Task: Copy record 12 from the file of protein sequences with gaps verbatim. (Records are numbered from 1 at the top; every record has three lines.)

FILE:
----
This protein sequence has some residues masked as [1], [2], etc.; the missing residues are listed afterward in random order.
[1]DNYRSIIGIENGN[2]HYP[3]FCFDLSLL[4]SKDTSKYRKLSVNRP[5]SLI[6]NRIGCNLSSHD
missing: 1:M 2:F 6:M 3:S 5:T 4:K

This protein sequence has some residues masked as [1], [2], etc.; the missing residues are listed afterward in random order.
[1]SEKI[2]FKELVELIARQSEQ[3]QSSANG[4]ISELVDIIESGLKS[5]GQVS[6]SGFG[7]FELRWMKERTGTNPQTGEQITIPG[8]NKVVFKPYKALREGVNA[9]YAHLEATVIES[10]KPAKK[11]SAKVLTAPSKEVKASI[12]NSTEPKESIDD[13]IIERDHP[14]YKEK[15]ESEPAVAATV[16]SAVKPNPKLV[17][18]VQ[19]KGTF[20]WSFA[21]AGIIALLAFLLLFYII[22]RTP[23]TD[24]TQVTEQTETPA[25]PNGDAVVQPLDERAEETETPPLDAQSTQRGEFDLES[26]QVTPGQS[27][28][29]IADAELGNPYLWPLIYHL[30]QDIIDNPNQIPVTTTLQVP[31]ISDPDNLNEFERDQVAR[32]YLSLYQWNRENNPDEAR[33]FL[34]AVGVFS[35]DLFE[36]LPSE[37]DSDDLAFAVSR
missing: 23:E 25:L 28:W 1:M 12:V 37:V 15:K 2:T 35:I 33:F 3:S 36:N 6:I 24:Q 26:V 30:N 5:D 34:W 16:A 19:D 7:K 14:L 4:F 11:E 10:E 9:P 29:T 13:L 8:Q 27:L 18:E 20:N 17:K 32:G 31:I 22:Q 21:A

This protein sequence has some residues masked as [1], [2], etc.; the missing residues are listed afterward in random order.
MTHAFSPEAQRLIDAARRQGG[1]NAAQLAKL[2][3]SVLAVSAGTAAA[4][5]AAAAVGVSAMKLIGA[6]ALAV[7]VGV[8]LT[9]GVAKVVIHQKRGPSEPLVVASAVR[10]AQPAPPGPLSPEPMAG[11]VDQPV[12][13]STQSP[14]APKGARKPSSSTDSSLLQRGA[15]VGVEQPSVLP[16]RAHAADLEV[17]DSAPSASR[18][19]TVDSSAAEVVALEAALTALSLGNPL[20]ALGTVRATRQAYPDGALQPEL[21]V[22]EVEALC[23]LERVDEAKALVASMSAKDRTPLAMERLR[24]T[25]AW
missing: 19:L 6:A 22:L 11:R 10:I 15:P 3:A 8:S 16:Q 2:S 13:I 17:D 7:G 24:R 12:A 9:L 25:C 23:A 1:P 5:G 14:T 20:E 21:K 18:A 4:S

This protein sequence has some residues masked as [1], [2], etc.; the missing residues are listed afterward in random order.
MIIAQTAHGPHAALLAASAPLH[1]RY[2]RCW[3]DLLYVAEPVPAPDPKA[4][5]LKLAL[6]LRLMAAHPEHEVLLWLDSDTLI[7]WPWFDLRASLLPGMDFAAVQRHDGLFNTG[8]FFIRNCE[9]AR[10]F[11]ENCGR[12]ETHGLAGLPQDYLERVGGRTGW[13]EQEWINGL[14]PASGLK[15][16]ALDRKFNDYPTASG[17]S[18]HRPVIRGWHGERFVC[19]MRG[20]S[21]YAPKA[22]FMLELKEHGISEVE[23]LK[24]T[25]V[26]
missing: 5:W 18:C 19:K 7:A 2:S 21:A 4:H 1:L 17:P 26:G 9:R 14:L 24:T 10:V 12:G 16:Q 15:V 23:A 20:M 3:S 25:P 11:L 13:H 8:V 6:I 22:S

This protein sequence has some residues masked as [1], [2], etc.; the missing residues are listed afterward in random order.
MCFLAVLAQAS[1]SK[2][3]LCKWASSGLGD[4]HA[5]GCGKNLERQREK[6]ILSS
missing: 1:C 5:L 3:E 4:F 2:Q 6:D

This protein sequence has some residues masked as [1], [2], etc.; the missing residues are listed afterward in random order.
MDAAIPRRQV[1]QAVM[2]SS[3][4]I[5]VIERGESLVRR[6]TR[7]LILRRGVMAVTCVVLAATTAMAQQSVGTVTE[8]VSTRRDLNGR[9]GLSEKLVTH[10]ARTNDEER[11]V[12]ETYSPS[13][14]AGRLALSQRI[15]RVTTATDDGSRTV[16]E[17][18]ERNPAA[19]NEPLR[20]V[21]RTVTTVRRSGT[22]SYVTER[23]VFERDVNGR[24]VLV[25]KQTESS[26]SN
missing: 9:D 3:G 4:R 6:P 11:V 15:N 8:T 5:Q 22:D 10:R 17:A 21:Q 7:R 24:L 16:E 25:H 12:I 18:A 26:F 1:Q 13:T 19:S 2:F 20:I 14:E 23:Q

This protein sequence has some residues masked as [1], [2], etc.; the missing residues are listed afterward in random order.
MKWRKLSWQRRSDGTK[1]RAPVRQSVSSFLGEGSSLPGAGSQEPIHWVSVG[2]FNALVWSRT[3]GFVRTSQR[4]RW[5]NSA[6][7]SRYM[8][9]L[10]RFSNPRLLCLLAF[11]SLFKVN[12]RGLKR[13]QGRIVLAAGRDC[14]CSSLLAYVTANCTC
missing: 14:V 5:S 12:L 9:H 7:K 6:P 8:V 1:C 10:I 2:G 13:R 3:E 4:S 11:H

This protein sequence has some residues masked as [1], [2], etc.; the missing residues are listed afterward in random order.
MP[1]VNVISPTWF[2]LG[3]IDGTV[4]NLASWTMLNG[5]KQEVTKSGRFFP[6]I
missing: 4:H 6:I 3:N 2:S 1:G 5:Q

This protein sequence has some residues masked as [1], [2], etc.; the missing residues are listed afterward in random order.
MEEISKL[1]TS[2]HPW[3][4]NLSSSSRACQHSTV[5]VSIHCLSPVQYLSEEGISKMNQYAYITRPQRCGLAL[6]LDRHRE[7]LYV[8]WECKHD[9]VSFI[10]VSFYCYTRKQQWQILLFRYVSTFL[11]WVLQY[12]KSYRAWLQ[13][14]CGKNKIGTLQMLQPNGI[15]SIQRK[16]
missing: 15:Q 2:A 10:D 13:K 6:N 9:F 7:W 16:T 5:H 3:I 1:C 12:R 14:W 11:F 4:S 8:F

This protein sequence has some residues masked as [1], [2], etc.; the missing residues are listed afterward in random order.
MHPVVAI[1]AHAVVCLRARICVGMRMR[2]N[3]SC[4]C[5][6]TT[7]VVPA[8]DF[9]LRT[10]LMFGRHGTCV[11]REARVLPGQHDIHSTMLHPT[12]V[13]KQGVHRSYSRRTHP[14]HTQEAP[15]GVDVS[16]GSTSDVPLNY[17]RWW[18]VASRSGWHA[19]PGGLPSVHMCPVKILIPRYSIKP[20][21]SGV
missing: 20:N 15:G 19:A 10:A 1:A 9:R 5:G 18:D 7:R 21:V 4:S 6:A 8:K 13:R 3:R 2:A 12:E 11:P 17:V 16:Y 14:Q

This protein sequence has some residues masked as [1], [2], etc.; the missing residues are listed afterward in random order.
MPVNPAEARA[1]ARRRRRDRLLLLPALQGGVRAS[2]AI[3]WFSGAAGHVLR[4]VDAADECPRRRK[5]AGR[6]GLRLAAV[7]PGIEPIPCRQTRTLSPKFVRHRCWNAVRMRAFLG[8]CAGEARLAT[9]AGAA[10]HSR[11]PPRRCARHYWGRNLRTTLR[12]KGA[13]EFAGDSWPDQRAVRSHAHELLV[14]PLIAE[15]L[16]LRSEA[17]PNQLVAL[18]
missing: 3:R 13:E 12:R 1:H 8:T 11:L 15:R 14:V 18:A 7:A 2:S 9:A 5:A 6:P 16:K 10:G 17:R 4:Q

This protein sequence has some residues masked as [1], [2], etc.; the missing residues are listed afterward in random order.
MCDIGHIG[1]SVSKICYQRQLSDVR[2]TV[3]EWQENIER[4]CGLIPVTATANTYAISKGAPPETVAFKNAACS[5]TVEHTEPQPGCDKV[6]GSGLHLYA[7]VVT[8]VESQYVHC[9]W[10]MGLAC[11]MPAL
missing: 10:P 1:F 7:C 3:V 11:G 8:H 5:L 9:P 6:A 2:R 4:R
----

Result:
This protein sequence has some residues masked as [1], [2], etc.; the missing residues are listed afterward in random order.
MCDIGHIG[1]SVSKICYQRQLSDVR[2]TV[3]EWQENIER[4]CGLIPVTATANTYAISKGAPPETVAFKNAACS[5]TVEHTEPQPGCDKV[6]GSGLHLYA[7]VVT[8]VESQYVHC[9]W[10]MGLAC[11]MPAL
missing: 10:P 1:F 7:C 3:V 11:G 8:H 5:L 9:P 6:A 2:R 4:R